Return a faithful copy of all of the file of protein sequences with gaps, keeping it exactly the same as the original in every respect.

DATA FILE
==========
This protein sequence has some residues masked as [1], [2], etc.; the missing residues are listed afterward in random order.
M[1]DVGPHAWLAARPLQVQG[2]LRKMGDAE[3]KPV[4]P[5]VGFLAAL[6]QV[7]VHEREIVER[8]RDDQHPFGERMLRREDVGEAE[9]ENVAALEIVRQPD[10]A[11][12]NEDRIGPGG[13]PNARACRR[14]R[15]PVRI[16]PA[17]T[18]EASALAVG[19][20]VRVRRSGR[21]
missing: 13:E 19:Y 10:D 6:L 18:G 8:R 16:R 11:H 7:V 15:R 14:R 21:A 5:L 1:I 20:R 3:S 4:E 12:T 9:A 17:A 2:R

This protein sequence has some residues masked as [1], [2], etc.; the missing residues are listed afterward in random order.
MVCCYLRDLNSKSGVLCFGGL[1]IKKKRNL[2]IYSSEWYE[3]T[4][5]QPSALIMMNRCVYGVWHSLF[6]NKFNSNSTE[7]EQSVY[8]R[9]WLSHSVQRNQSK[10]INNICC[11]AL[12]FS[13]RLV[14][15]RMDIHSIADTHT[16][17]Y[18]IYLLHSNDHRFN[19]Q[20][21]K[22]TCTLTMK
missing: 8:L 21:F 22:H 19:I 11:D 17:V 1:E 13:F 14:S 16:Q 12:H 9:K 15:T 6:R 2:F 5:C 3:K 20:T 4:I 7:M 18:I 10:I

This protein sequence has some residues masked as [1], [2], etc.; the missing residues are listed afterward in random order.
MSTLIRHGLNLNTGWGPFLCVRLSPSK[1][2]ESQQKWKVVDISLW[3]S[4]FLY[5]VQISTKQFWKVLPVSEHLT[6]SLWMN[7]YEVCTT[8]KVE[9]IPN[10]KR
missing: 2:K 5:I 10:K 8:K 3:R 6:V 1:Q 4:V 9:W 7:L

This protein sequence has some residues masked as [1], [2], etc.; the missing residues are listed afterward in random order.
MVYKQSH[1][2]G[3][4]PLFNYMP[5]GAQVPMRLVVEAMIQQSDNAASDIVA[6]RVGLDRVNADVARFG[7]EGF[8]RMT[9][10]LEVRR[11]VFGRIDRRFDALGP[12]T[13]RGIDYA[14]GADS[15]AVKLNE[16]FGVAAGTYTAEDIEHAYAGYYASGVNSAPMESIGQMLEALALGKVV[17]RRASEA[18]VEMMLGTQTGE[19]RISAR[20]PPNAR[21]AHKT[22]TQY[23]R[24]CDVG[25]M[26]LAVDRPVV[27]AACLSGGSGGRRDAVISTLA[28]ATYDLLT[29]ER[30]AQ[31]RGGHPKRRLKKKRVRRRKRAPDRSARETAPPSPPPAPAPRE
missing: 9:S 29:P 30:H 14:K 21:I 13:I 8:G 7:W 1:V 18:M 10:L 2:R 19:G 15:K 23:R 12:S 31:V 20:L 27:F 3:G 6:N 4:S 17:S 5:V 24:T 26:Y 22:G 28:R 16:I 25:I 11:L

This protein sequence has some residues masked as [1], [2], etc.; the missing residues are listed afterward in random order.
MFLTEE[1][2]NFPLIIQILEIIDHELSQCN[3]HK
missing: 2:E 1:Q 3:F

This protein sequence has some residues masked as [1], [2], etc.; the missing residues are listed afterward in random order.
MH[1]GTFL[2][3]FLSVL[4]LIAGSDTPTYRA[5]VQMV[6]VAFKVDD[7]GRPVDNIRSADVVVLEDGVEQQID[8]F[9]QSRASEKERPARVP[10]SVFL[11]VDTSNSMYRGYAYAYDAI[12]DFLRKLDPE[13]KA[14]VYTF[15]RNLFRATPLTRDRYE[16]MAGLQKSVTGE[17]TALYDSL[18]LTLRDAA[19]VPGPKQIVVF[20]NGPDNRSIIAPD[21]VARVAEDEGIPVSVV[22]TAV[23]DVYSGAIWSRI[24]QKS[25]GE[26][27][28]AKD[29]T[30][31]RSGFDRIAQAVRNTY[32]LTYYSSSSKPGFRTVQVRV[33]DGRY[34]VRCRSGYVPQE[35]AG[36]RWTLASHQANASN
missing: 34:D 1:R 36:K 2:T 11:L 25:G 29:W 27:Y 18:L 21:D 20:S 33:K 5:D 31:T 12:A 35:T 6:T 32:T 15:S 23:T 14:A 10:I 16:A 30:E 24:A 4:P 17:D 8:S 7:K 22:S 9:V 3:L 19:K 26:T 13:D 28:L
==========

This protein sequence has some residues masked as [1], [2], etc.; the missing residues are listed afterward in random order.
M[1]DVGPHAWLAARPLQVQG[2]LRKMGDAE[3]KPV[4]P[5]VGFLAAL[6]QV[7]VHEREIVER[8]RDDQHPFGERMLRREDVGEAE[9]ENVAALEIVRQPD[10]A[11][12]NEDRIGPGG[13]PNARACRR[14]R[15]PVRI[16]PA[17]T[18]EASALAVG[19][20]VRVRRSGR[21]
missing: 13:E 19:Y 10:D 6:L 18:G 8:R 16:R 11:H 7:V 15:R 14:R 21:A 5:L 1:I 20:R 3:S 4:E 12:T 9:A 17:A 2:R

This protein sequence has some residues masked as [1], [2], etc.; the missing residues are listed afterward in random order.
MVCCYLRDLNSKSGVLCFGGL[1]IKKKRNL[2]IYSSEWYE[3]T[4][5]QPSALIMMNRCVYGVWHSLF[6]NKFNSNSTE[7]EQSVY[8]R[9]WLSHSVQRNQSK[10]INNICC[11]AL[12]FS[13]RLV[14][15]RMDIHSIADTHT[16][17]Y[18]IYLLHSNDHRFN[19]Q[20][21]K[22]TCTLTMK
missing: 8:L 21:F 22:H 19:I 11:D 17:V 1:E 13:F 14:S 16:Q 12:H 9:K 15:T 6:R 2:F 5:C 3:K 20:T 4:I 7:M 18:I 10:I

This protein sequence has some residues masked as [1], [2], etc.; the missing residues are listed afterward in random order.
MSTLIRHGLNLNTGWGPFLCVRLSPSK[1][2]ESQQKWKVVDISLW[3]S[4]FLY[5]VQISTKQFWKVLPVSEHLT[6]SLWMN[7]YEVCTT[8]KVE[9]IPN[10]KR
missing: 2:K 5:I 10:K 8:K 3:R 6:V 1:Q 4:V 9:W 7:L

This protein sequence has some residues masked as [1], [2], etc.; the missing residues are listed afterward in random order.
MVYKQSH[1][2]G[3][4]PLFNYMP[5]GAQVPMRLVVEAMIQQSDNAASDIVA[6]RVGLDRVNADVARFG[7]EGF[8]RMT[9][10]LEVRR[11]VFGRIDRRFDALGP[12]T[13]RGIDYA[14]GADS[15]AVKLNE[16]FGVAAGTYTAEDIEHAYAGYYASGVNSAPMESIGQMLEALALGKVV[17]RRASEA[18]VEMMLGTQTGE[19]RISAR[20]PPNAR[21]AHKT[22]TQY[23]R[24]CDVG[25]M[26]LAVDRPVV[27]AACLSGGSGGRRDAVISTLA[28]ATYDLLT[29]ER[30]AQ[31]RGGHPKRRLKKKRVRRRKRAPDRSARETAPPSPPPAPAPRE
missing: 9:S 29:P 30:H 14:K 21:I 13:I 8:G 7:W 1:V 18:M 10:L 2:R 19:G 15:K 23:R 12:S 31:V 20:L 27:F 3:G 6:N 4:S 17:S 5:V 24:T 26:Y 22:G 28:R 16:I 25:I 11:L

This protein sequence has some residues masked as [1], [2], etc.; the missing residues are listed afterward in random order.
MFLTEE[1][2]NFPLIIQILEIIDHELSQCN[3]HK
missing: 2:E 1:Q 3:F

This protein sequence has some residues masked as [1], [2], etc.; the missing residues are listed afterward in random order.
MH[1]GTFL[2][3]FLSVL[4]LIAGSDTPTYRA[5]VQMV[6]VAFKVDD[7]GRPVDNIRSADVVVLEDGVEQQID[8]F[9]QSRASEKERPARVP[10]SVFL[11]VDTSNSMYRGYAYAYDAI[12]DFLRKLDPE[13]KA[14]VYTF[15]RNLFRATPLTRDRYE[16]MAGLQKSVTGE[17]TALYDSL[18]LTLRDAA[19]VPGPKQIVVF[20]NGPDNRSIIAPD[21]VARVAEDEGIPVSVV[22]TAV[23]DVYSGAIWSRI[24]QKS[25]GE[26][27][28]AKD[29]T[30][31]RSGFDRIAQAVRNTY[32]LTYYSSSSKPGFRTVQVRV[33]DGRY[34]VRCRSGYVPQE[35]AG[36]RWTLASHQANASN
missing: 34:D 1:R 36:K 2:T 11:L 25:G 29:W 27:Y 18:L 21:D 20:S 33:K 5:D 31:T 12:A 35:T 6:T 32:T 15:S 23:T 14:A 10:I 16:A 30:E 24:A 4:P 17:D 8:S 7:K 22:S 9:V 3:L 19:K 26:T 13:D 28:L